Advancements in technology have played a significant role in making business more efficient and have certainly added to the flexibility that so many employees are looking for in their working lives. However, some commentators argue that the ‘always on’ culture that is a side-effect from such advancements has in fact led to an increase in stress amongst workers. As your client is concerned about the impact mobile phone usage could have on employee stress levels there are a number of steps they could take.
Your client should look at the reason why employees are working from outside of their designated working hours. Whilst some jobs will require an ‘on-call’ presence, many will not and therefore your client should try to pinpoint the real reason. Do employees feel overworked and unable to get their job done in their normal working hours? Has an expectation been created for employees to respond immediately to an email sent by a manager? Identifying the real reason will help to pinpoint ways to help resolve it.
Your client could consider monitoring employees’ activity on personal work devices – done in line with laws on data protection – and stepping into if someone appears to be working excessively in their free time. Whilst staff may occasionally choose to use their mobile phones to work at home, it is important that your client does not create any obligation for them to do so and specifically sets out ‘switch off times’ after working hours where employees are expected to turn their work mobile phones and laptops off.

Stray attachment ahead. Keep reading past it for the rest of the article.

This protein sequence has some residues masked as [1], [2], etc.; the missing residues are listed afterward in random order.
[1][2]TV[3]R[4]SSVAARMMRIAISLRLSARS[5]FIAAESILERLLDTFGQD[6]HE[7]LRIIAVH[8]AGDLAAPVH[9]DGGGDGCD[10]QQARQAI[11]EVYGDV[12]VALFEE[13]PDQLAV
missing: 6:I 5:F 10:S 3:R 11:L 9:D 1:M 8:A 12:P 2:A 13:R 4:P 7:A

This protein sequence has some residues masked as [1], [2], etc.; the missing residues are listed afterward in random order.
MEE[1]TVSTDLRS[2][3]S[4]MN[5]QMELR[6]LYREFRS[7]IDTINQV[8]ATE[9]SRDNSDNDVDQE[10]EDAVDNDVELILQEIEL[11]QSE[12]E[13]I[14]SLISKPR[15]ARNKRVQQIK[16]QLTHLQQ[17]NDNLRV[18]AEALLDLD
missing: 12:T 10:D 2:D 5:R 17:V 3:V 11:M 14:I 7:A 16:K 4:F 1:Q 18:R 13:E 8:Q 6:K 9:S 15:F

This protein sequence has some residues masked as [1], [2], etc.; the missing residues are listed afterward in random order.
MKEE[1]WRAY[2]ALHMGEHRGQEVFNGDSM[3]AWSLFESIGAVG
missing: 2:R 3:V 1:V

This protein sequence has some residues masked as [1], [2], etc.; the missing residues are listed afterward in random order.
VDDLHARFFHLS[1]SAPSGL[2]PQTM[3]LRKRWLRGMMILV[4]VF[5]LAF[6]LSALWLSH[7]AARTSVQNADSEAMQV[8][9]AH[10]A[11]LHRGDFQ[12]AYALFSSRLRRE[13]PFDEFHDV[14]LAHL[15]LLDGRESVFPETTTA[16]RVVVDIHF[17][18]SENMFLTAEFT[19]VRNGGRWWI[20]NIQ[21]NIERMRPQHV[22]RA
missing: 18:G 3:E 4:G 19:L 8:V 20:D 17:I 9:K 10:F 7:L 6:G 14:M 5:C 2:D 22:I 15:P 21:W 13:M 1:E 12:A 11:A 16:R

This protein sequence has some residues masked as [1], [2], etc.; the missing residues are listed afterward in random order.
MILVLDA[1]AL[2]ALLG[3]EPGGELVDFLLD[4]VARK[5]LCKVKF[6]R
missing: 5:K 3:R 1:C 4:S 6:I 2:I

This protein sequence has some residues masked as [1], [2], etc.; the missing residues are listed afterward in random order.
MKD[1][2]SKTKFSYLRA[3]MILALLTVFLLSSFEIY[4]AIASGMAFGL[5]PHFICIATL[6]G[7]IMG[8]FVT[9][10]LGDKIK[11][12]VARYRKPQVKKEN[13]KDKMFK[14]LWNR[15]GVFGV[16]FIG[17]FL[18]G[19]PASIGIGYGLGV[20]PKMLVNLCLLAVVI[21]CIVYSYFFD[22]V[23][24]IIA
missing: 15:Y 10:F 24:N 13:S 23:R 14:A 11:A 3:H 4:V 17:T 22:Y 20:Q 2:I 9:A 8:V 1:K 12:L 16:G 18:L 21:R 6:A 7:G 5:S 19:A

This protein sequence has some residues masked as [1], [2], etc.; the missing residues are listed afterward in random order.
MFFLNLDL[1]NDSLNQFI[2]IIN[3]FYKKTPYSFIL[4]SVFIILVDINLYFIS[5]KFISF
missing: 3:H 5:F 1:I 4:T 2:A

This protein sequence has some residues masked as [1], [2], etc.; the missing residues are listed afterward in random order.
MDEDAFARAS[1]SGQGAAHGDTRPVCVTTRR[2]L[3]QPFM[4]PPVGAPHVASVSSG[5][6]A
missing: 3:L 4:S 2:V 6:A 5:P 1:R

A key issue with reducing stress is that many employees have a tendency to suffer in silence, meaning it can be difficult to judge who is struggling. Therefore, your client should consider how they could encourage staff to be open with them when they are feeling stressed, and the support they can offer to employees who have confided that they are struggling.
From a wider perspective, it may also be useful for your client to combat stress using external methods. Employee assistance programmes (EAPs) can add a different dimension to an employer’s support because they offer access to expert counselling professionals who can give advice to employees who are suffering from stress in a way that employers themselves are not trained to.
Whilst employers may see the business benefits of having employees “switched on” all the time, it will certainly pay off for them, in the long run, to consider the mental health of their employees and ensure that they have sufficient opportunity to rest away from work.
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